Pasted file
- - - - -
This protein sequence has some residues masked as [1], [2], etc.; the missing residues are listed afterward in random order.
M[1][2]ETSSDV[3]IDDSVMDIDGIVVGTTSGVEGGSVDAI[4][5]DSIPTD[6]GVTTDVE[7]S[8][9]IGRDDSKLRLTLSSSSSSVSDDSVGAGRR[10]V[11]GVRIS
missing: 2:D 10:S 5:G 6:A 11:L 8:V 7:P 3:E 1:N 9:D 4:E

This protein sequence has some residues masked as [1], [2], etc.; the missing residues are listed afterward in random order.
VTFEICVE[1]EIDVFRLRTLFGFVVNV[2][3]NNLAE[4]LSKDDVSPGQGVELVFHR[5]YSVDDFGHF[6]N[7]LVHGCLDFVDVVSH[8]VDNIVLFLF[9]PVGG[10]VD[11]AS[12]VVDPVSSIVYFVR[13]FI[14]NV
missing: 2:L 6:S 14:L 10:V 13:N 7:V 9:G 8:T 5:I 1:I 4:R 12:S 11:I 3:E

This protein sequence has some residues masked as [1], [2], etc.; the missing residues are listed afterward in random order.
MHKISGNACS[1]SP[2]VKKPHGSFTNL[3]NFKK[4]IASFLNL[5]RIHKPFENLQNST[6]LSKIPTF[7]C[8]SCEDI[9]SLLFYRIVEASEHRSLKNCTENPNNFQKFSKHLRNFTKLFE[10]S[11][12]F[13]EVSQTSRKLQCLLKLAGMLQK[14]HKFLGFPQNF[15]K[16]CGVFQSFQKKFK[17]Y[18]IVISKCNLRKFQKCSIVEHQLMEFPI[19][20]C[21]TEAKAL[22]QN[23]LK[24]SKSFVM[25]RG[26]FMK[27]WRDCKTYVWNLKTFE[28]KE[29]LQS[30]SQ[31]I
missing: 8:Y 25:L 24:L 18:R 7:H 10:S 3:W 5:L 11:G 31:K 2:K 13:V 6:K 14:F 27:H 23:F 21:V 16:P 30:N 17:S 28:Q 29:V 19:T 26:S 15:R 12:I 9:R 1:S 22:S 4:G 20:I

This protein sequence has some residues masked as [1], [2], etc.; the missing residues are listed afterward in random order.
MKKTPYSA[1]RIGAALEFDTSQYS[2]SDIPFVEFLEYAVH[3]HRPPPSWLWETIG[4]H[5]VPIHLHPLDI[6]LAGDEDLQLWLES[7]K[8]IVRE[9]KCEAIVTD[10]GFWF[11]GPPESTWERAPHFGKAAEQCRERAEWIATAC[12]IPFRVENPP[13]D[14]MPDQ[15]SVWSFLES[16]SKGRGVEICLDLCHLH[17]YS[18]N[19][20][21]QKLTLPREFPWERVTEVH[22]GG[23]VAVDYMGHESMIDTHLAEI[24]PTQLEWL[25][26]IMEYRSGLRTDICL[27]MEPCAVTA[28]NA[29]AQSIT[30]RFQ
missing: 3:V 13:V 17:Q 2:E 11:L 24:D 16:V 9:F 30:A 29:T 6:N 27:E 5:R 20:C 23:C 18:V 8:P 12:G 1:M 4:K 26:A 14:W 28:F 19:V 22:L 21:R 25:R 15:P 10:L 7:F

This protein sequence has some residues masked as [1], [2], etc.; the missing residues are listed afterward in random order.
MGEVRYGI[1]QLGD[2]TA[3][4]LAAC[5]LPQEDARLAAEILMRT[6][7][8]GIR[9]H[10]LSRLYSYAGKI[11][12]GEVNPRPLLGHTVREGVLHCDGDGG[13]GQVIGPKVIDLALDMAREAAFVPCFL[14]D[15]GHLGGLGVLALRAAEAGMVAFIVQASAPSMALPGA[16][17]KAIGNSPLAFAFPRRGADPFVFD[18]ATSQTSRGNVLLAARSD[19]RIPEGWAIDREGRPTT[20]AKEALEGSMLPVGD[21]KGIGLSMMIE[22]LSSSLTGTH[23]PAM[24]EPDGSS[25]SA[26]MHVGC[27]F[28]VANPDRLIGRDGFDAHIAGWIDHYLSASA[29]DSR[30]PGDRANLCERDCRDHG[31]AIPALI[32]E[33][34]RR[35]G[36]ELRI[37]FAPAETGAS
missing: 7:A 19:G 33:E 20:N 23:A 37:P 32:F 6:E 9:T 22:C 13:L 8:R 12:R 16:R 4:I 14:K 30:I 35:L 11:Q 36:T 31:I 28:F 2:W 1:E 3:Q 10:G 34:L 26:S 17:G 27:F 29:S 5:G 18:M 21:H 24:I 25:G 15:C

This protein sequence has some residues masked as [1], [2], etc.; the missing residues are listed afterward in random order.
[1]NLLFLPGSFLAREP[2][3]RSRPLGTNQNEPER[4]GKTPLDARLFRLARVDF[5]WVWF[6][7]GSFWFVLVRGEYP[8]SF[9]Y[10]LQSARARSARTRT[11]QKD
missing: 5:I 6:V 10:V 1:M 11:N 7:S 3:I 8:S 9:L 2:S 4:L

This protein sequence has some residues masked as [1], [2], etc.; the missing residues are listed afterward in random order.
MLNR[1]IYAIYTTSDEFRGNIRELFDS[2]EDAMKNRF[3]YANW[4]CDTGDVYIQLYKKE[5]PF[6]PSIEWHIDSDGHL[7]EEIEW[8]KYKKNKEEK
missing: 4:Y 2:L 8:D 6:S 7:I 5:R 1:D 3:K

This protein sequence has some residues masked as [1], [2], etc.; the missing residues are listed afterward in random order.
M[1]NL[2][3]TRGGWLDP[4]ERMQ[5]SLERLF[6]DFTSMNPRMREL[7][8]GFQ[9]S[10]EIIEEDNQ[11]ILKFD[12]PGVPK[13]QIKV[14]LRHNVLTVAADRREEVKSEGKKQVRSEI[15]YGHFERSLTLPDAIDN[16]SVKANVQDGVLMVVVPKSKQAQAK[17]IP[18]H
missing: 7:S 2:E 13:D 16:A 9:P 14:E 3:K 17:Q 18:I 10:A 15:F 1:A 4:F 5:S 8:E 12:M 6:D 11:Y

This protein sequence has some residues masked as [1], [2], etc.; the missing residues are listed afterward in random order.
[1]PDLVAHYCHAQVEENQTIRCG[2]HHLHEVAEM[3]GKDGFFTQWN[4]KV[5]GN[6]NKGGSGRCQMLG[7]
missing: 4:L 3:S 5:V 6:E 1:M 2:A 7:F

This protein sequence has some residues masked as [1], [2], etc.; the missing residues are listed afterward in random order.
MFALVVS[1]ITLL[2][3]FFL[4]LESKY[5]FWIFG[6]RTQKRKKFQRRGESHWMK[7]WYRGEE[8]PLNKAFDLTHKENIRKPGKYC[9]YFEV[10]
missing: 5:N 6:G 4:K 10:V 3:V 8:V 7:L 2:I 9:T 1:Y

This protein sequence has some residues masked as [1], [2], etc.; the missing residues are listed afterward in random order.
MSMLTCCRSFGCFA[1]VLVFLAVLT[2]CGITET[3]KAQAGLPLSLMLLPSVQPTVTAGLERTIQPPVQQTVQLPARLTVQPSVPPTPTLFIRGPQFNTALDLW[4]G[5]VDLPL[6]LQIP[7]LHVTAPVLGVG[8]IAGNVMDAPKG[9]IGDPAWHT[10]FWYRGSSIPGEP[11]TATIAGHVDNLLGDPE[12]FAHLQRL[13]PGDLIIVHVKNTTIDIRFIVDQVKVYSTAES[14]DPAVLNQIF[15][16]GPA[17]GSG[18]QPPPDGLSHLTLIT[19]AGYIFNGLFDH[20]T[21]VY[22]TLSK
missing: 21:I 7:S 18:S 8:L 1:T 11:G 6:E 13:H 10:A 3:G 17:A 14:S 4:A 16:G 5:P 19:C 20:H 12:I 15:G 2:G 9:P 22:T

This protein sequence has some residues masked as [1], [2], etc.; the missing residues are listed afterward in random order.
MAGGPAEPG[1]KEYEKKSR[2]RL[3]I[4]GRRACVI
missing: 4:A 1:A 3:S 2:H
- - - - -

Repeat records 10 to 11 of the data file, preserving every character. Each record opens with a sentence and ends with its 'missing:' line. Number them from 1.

This protein sequence has some residues masked as [1], [2], etc.; the missing residues are listed afterward in random order.
MFALVVS[1]ITLL[2][3]FFL[4]LESKY[5]FWIFG[6]RTQKRKKFQRRGESHWMK[7]WYRGEE[8]PLNKAFDLTHKENIRKPGKYC[9]YFEV[10]
missing: 5:N 6:G 4:K 10:V 3:V 8:V 7:L 2:I 9:T 1:Y

This protein sequence has some residues masked as [1], [2], etc.; the missing residues are listed afterward in random order.
MSMLTCCRSFGCFA[1]VLVFLAVLT[2]CGITET[3]KAQAGLPLSLMLLPSVQPTVTAGLERTIQPPVQQTVQLPARLTVQPSVPPTPTLFIRGPQFNTALDLW[4]G[5]VDLPL[6]LQIP[7]LHVTAPVLGVG[8]IAGNVMDAPKG[9]IGDPAWHT[10]FWYRGSSIPGEP[11]TATIAGHVDNLLGDPE[12]FAHLQRL[13]PGDLIIVHVKNTTIDIRFIVDQVKVYSTAES[14]DPAVLNQIF[15][16]GPA[17]GSG[18]QPPPDGLSHLTLIT[19]AGYIFNGLFDH[20]T[21]VY[22]TLSK
missing: 21:I 7:S 18:S 8:L 1:T 11:G 6:E 13:H 10:A 3:G 17:A 14:S 4:A 16:G 5:P 19:C 20:H 12:I 15:G 2:G 9:P 22:T